You took it better than we did. You put your Ninja Turtle down and you listened. I told you that we would be moving only four minutes down the road to an apartment, a place you would wake up in those first couple of nights and climb into bed with me from uncertainty. I told you that you didn’t have to switch schools like some of the other kids you knew, and that you’d still go to the same parks, the same McDonalds, and the same mall you loved so much. I hyped up your new bedroom and told you how big the closet was and how we could make a fort.

I talked a lot. Daddy talked a little. You didn’t talk at all, and we didn’t make you.

In the coming weeks, you asked a few times when I was moving and when you would get to see your new room; you almost seemed excited about it. Thank you.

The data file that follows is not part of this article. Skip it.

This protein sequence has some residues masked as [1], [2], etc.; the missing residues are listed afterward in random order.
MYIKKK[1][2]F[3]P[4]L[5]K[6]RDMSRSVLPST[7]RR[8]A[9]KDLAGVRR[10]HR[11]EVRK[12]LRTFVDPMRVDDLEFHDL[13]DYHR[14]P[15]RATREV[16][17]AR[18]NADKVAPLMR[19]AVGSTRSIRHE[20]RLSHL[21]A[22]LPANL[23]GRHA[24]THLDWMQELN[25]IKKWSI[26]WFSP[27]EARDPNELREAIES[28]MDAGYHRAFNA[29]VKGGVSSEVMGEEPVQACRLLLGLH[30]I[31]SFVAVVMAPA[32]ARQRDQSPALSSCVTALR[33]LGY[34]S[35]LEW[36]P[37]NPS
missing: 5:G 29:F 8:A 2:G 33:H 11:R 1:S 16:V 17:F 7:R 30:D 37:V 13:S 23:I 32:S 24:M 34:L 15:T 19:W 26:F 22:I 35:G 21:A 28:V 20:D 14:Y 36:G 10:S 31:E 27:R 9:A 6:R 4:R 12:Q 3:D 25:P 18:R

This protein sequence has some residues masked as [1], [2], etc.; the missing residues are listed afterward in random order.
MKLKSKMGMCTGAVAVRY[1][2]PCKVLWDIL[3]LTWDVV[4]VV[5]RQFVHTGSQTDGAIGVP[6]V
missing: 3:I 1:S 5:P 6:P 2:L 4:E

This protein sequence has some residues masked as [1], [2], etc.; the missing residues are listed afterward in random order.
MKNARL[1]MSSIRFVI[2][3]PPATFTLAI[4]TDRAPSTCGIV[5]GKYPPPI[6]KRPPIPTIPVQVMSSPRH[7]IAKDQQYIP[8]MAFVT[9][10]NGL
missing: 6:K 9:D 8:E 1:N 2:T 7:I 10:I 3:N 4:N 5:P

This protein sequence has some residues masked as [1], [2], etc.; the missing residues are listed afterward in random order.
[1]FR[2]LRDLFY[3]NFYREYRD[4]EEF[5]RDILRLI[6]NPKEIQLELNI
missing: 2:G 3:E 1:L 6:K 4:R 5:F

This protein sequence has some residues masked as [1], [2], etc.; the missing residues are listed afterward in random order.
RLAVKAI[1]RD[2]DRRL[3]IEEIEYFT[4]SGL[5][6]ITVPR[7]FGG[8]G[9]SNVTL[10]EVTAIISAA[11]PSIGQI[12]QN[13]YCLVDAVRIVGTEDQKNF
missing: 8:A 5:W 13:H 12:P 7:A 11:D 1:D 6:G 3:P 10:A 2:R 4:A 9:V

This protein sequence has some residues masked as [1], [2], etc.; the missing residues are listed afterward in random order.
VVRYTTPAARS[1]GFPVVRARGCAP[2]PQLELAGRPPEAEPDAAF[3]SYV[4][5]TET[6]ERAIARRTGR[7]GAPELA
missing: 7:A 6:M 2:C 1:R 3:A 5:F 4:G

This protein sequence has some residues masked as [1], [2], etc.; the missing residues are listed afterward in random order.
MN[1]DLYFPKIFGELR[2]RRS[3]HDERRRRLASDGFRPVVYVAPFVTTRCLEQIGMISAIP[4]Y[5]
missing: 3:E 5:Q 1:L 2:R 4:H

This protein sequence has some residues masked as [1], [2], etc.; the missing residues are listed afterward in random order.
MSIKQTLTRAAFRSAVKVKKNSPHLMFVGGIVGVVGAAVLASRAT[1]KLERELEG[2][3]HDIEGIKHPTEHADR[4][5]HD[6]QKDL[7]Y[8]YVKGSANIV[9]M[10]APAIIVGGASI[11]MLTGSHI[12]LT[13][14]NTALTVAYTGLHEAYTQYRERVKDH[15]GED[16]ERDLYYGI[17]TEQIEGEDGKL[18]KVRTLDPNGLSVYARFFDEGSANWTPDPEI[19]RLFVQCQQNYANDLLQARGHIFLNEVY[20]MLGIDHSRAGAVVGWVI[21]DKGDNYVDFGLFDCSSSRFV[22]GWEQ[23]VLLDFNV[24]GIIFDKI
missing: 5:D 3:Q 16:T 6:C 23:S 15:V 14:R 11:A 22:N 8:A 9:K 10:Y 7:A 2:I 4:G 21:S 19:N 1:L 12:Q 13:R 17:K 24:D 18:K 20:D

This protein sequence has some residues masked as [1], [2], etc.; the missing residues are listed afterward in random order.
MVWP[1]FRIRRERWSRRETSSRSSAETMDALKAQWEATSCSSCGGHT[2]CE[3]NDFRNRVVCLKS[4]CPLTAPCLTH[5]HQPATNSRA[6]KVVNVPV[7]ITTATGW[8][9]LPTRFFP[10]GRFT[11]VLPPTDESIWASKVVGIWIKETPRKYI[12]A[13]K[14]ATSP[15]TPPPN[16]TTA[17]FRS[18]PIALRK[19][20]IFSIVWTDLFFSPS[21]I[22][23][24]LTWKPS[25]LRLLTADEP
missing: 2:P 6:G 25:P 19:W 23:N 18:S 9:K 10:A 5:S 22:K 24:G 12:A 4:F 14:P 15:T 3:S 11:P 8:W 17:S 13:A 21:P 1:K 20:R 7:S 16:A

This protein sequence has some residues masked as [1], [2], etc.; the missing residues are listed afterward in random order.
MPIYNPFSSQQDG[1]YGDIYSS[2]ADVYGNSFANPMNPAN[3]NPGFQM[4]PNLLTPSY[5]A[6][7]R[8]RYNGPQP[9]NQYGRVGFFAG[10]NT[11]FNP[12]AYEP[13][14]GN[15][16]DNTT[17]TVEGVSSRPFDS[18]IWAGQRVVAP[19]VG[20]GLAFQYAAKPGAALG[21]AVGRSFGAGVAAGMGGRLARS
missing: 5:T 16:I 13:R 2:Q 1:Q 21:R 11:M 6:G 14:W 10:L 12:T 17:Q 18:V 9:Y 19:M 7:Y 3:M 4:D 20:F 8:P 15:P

Thank you for being such an amazing and strong little boy who trusted his mom and dad when they told him everything was going to be OK. Thank you for believing us when we told you we couldn’t stay together and be our best selves. Thank you for trusting that even though we didn’t live together, we would always love you no matter what.

I often wonder — when you’re trying to talk sense into your stubborn 3-year-old brother, or when you slow down while playing with him, but you really want to go fast with the other kids — did I take something away from you? Did I rob you of the carefree childhood you deserved? I didn’t make you do these things; you were just always that amazing. I often wondered what I did to deserve you.

We gave you two homes each filled with more love than our one home together could.